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Gary Wimsett, Jr. - Issue #49


Gary Wimsett, Jr.

November 3 · Issue #49 · View online
The High Five goes out every Friday morning - just in time to jump start your weekend. I'm handpicking five things I think you'll enjoy discovering, listening to, or thinking about as you head out to do great things.

I’m Glad That’s Over

Haunted Hayride
Haunted Hayride
Thanksgiving is my favorite holiday, I think, and I’m pretty sure Halloween is my least favorite so as far as I’m concerned we’ve turned an important corner. Somehow, this Halloween, I was appointed to take Charlotte and three of her 12 year old friends to the Haunted Cornfield Maze in Newberry. In addition to wandering the maze while getting chased by teenagers with chainsaws, we also bought tickets for the Hayride. There are no surviving photographs of me from that night because I was mostly in tears and I have a reputation to uphold. Here’s what I didn’t like about the Cornfield Maze: it was hot, dark (I don’t see well in the dark), extremely loud (it would not be an exaggeration to say there were at least a dozen chainsaws whirring incessantly), it was expensive, I wasn’t wearing the right shoes to run for my life in slippery mud, and my natural anxiety level is already tuned to high without walking into a spider web while being chased by a pack of bloodthirsty clowns. Here’s what I liked about the Maze: once I made it to the exit I could sit at a well-lit picnic table and have a snack in relative peace.
The Haunted Hayride was ten times worse. We waited in line for over an hour and that whole time I was consoling myself with the notion that a good, old-fashioned hayride, particularly after the trauma of the corn maze, would at least be a nice, bucolic diversion. Plus I needed something calm and peaceful to help me digest what was now becoming a worrisome hotdog. Nowhere did I see a sign describing it as a “Haunted” Hayride. Charlotte and her friends didn’t think to mention it either. When we finally took our seats on the hay bales, a crusty old farmhand yelled to everyone aboard that we were not to touch her “boys” and, in turn, these “boys” would not touch us. While this sounded like a fair bargain, I immediately knew, based on the group of rabble-rousers I was sitting with, that this sacred contract would be broken as soon as the first ghouls appeared. The tractor lurched to life and we took a sharp turn down a deep, dark stretch of the farm where I could immediately hear chainsaws buzzing in the thicket.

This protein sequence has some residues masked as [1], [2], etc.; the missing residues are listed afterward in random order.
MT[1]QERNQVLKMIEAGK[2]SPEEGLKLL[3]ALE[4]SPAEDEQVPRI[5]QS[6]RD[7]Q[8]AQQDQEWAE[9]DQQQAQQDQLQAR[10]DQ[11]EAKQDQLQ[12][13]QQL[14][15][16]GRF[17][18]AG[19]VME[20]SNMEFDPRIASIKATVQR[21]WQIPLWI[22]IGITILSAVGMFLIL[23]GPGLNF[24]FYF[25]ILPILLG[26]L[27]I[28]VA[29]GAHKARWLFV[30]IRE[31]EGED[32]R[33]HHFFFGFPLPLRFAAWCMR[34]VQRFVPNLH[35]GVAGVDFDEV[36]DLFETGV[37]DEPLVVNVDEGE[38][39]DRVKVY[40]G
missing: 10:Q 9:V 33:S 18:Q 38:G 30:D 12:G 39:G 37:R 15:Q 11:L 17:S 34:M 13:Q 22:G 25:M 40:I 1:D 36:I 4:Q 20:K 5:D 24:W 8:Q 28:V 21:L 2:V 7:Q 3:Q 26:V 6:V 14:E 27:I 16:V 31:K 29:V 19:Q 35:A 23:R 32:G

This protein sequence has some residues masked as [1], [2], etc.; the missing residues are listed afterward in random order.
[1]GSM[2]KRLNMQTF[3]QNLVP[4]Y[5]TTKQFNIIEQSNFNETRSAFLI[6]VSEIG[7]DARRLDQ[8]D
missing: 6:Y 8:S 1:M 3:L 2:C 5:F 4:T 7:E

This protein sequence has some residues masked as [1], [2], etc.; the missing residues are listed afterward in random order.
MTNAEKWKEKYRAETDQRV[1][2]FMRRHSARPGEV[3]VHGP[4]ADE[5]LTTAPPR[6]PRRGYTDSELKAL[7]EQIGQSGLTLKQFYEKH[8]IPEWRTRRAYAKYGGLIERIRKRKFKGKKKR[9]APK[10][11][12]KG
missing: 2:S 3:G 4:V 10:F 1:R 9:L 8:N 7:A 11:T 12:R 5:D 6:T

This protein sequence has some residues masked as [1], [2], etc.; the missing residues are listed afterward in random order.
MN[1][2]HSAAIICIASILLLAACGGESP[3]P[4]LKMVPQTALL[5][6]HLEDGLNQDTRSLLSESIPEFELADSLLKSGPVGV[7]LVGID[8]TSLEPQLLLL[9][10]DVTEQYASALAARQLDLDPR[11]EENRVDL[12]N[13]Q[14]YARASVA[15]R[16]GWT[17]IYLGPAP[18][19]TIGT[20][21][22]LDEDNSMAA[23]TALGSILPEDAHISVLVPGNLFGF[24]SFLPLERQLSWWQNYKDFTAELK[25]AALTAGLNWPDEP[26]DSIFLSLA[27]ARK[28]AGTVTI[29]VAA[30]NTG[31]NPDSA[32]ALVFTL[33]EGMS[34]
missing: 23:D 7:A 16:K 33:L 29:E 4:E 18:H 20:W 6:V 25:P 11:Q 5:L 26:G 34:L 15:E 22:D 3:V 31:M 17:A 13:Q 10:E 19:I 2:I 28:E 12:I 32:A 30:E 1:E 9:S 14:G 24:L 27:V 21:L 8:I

If you saw Mad Max: Fury Road you can pretty much guess what happened next. For what seemed like hours but was probably more like 5 minutes, we were assaulted from all directions by crazy clowns, deranged butchers, and an assortment of more traditional Halloween monsters, all armed with either chainsaws, sledgehammers, or barbaric looking farm implements. Some of the bolder ones quickly boarded the trailer to terrorize us face-to-mask. It was terrifying for me not because I’m afraid of clowns, or skeletons, or Freddy Kruegers or any of that stuff. I do have a healthy fear of weaponized teenagers who consider lurking in the woods to scare the daylights out of city-folk to be an interesting way to spend a hot Saturday night. Of course, my fears were ultimately unfounded and everyone survived. Some people even seemed to enjoy it. I exited the trailer and barricaded myself in a Porta-Potti to regain my composure. I finally felt comfortable and safe, which is saying something.
I expect Thanksgiving to be a lot less dramatic and I’m looking forward to hiking in the woods of North Carolina in the bright sunshine.
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